Norwegian Wood will make and break your heart

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Unfortunately, this book is not about what you think it’s about

What a nice looking book...with so much love inside / Laura Billett

What a nice looking book…with so much love inside / Laura Billett

“I straightened up and looked out the plane window at the dark clouds hanging over the North Sea, thinking of what I had lost in the course of my life: times gone forever, friends who had died or disappeared, feelings I would never know again.”

These lines on the first page of Norwegian Wood strike me every time I read them. We all know people or even places that give a shock to our hearts every time we see them. We all recognize moments in our past that brought a feeling, or a state of being that we will never experience again. Perhaps these influences are what contribute to the infamous feeling of being in love, or perhaps they are just the left-overs — remnants of a physical and emotional connection that reason cannot explain.

In Norwegian Wood, Haruki Murakami explores what it means to feel love for someone and the consequences that this has upon the self. His elegant prose captures the intense experiences of loss and the terrifying emptiness it leaves within a person. With this story of love — its end and beginning — Murakami plunges readers into the terrors of accepting the past and all of its painful incompleteness, and of letting yourself be present so to allow for a future.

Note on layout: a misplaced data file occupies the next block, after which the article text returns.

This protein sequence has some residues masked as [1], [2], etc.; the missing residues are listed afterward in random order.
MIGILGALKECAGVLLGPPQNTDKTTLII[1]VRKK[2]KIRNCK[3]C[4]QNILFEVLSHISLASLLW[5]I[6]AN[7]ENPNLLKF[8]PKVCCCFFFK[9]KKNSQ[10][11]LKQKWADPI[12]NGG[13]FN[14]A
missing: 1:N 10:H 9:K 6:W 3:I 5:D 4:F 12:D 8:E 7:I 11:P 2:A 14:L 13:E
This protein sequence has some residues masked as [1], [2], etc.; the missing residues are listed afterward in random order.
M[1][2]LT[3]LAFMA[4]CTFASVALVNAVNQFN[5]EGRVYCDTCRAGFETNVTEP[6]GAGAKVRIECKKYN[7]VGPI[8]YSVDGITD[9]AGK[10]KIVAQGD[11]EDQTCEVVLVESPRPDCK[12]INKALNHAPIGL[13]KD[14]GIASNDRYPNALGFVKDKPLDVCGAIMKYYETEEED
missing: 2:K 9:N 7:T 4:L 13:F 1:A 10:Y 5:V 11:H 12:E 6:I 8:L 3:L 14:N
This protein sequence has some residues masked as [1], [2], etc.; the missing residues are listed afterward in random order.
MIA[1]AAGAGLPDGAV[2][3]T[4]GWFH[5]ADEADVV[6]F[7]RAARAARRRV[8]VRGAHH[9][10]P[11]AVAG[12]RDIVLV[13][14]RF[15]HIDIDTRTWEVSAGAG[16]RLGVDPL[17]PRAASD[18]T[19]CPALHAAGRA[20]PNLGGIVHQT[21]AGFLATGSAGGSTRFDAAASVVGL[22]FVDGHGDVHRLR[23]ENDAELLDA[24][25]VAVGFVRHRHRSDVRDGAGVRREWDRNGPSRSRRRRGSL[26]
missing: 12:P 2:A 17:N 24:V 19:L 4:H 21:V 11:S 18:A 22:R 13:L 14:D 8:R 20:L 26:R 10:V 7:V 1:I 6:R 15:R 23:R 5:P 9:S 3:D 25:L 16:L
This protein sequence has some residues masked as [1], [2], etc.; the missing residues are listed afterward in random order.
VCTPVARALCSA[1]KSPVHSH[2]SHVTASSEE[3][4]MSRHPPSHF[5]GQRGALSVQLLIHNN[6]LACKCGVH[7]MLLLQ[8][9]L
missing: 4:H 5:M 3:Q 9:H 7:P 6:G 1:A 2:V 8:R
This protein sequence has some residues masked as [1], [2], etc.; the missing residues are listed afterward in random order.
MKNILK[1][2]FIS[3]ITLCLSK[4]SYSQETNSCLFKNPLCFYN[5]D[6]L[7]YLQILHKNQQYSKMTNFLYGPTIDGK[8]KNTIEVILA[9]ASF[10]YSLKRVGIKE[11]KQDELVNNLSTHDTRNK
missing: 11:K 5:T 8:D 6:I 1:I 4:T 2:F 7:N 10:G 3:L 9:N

Love in Norwegian Wood is not characterized by romantic gestures or grand declarations, but by the real, complicated, and inexplicable situations human beings experience.

The reader follows Toru, a college student, as he discovers how to let go of those he has lost, remembering them without living for them. An intelligent, introspective and serious character, he navigates through his experiences with a simple honesty that allows readers to establish an immediate and extremely deep connection with him. A story at once tragic and fiercely liberating, Norwegian Wood is a read that will sweep you into the uncomfortably beautiful world of finding and loving who you are as you face this life that you cannot control.

Haruki Murakami has an elegant style that enraptures long after the final pages are read. He weaves sexuality, love, friendship, and self-discovery in a seamless way, creating a novel that will deeply connect readers with themselves and with the challenges of living and loving. Murakami’s writing is lyrical, but also simple and truthful. Reading Norwegian Wood is like learning about yourself. Characters are real and relatable, and as you turn each page, their pains strike you just as hard as if they were your own.

A favourite book of mine, Norwegian Wood is the love story you must read this Valentine’s Day because it is not a book about teenaged angst or one rampant with “he said, she said” driven plots. The novel is about love and loss, and how to find your place in the midst of a world uncontrollable and thus unknowable. Life will bring us people, emotions, and relationships only to have them disappear, never to be known again. Norwegian Wood is about remembering those experiences without letting them define you.

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